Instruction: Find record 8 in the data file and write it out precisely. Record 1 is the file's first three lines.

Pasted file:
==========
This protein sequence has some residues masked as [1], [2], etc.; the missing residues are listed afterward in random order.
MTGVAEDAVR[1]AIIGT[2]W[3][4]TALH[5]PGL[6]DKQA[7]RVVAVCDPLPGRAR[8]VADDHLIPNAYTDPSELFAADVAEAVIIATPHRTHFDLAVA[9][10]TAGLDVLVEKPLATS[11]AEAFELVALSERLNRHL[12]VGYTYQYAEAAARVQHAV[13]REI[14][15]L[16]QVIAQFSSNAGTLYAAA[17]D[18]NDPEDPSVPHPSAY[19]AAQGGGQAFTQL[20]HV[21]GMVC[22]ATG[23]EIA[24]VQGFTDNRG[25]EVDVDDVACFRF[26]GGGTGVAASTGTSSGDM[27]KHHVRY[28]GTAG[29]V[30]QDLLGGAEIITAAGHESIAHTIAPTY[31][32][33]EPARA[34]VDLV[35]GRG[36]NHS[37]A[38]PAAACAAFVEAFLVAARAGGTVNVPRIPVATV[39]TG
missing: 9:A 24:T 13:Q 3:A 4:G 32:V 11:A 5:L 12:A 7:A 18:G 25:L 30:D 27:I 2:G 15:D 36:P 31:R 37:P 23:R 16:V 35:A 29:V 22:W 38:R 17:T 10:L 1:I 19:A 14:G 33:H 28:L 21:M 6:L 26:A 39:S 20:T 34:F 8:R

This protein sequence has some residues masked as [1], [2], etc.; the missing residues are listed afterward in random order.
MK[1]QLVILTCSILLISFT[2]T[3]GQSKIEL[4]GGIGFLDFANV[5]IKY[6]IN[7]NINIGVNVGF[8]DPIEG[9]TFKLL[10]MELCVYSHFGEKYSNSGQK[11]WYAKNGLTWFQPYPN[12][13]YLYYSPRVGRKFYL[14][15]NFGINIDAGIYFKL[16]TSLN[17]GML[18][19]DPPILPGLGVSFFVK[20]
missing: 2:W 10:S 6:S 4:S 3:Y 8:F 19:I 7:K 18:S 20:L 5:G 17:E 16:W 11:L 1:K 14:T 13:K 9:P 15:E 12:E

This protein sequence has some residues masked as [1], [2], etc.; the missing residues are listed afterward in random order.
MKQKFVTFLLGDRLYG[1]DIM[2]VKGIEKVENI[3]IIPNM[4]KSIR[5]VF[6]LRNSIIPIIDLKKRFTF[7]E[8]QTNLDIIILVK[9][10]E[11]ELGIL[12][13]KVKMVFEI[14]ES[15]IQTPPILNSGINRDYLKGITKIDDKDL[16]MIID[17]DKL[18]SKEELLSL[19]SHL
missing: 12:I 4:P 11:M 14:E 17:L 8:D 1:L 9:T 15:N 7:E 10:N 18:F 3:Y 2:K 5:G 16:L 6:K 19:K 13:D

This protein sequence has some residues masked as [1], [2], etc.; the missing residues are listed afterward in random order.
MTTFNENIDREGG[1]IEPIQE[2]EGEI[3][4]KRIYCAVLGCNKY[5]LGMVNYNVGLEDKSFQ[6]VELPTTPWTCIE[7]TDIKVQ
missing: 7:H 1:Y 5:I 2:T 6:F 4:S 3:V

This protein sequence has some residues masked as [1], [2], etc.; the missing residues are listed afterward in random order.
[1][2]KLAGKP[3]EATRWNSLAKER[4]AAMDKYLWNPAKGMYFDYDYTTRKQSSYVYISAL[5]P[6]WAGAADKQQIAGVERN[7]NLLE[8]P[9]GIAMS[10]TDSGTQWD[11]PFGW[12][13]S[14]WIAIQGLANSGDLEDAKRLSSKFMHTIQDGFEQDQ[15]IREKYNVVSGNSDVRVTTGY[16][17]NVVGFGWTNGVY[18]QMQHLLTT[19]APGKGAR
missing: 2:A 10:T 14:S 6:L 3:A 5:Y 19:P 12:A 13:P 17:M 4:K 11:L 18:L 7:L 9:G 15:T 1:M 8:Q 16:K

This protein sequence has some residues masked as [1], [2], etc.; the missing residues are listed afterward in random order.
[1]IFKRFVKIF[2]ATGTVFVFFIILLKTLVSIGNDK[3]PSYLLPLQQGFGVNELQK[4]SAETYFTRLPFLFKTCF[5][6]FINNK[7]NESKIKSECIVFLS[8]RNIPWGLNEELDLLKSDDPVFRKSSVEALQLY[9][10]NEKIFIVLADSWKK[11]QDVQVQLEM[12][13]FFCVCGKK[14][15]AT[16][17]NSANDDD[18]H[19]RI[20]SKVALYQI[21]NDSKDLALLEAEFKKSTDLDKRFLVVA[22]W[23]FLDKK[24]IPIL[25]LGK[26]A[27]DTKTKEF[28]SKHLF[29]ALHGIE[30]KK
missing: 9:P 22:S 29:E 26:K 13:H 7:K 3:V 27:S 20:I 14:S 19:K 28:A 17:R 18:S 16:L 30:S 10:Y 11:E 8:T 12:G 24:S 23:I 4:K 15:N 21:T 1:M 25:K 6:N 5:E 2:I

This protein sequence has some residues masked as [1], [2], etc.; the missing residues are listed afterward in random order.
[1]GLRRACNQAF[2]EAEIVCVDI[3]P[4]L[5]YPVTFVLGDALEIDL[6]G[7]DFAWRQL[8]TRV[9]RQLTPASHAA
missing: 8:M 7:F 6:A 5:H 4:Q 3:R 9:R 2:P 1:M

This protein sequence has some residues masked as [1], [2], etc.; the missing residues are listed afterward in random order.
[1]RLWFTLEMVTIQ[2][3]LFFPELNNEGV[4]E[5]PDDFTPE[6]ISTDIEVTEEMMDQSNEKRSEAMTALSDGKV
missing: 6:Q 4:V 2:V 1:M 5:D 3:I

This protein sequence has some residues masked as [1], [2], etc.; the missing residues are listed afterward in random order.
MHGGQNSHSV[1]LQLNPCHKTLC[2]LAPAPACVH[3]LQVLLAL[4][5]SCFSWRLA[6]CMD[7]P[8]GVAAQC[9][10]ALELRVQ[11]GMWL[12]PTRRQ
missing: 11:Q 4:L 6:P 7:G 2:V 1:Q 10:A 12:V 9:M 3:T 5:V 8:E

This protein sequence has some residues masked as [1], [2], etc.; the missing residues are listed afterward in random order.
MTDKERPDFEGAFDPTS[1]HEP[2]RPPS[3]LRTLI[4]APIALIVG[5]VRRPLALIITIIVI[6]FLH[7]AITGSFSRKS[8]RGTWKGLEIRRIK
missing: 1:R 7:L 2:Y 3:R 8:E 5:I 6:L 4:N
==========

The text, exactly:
This protein sequence has some residues masked as [1], [2], etc.; the missing residues are listed afterward in random order.
[1]RLWFTLEMVTIQ[2][3]LFFPELNNEGV[4]E[5]PDDFTPE[6]ISTDIEVTEEMMDQSNEKRSEAMTALSDGKV
missing: 6:Q 4:V 2:V 1:M 5:D 3:I